by Scott Mendelson
As a technical exercise and an acting treat, The Impossible is pretty terrific. You want an authentic look at both the 2004 Indian Ocean tsunami and what it was probably like to actually survive such a thing? Juan Antonio Bayona gives you exactly that. The film is a peerless technical representation of mass disaster and a wonderfully acted melodrama. The big question, and this may well be a deal-breaker for many, is whether one can justify the relative white-washing at play. In short, while the lead family has been altered from Spanish to British (ie - somewhat Caucasian to lily-white Caucasian) the bigger and more disconcerting issue is how the indigenous locals have been turned into cameo players in their own story. I don't know the details of what actually occurred at that exact location in Thailand back in 2004, nor do I know the exact demographic make-up of the affected population at this specific area (that specific area being a new tourist-friendly hotel frequented by traveling Europeans). But it's hard to ignore not only the overt whiteness of the lead family but the film's continual cutting to white victims and white mourners over and over again, while the actual Thailand population is reduced to faceless corpses and proverbial caretakers. That I can possibly look past this in good conscience is due to the sheer quality of the film itself, and my own ignorance of what is fiction versus non-fiction in this allegedly true story.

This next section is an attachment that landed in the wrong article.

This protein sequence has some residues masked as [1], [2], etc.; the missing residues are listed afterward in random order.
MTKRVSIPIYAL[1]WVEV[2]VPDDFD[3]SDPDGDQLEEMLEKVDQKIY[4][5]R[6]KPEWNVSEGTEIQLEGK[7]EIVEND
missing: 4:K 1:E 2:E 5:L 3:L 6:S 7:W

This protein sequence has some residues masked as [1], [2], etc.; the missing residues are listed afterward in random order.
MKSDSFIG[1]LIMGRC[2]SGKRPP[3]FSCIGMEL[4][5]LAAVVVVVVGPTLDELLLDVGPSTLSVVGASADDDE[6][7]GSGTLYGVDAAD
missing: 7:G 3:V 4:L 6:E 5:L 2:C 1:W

The plot is painfully simple. A family of five, consisting of Naomi Watts, Ewan McGregor, and their three sons (Tom Holland, Samuel Joslin, and Oaklee Pendergast), are vacationing at a touristy hotel in Thailand when they are among the countless who are slammed by a massive tidal wave without warning. Maria (Watts) and the oldest song Lucas (Holland) are separated from the rest of the brood, and Maria finds herself suffering from potentially fatal injuries. Henry wakes up and is quickly reunited with his younger sons and, with all of his party relatively uninjured, he sets off to find his missing wife and son. That's pretty much the movie. Maria quickly finds herself in a massively overcrowded hospital, Lucas finds himself in the role of basically being the parent to his possibly-dying mom, and Henry basically has to choose between protecting his children and finding his wife. The storm itself is worth the price of admission if you're into that kind of thing (my wife is absolutely into that kind of thing, which is what motivated our trip to the Landmark). It's a powerfully authentic look at not just the wave and initial devastation, but the aftermath and utter devastation that was left behind. If one can look past the disconcerting idea of going "Wow, awesome!" as a wave kills 250,000 people (which is an argument that can be applied to any 'based on a true story melodrama' of course), then the sequences are special effects masterworks.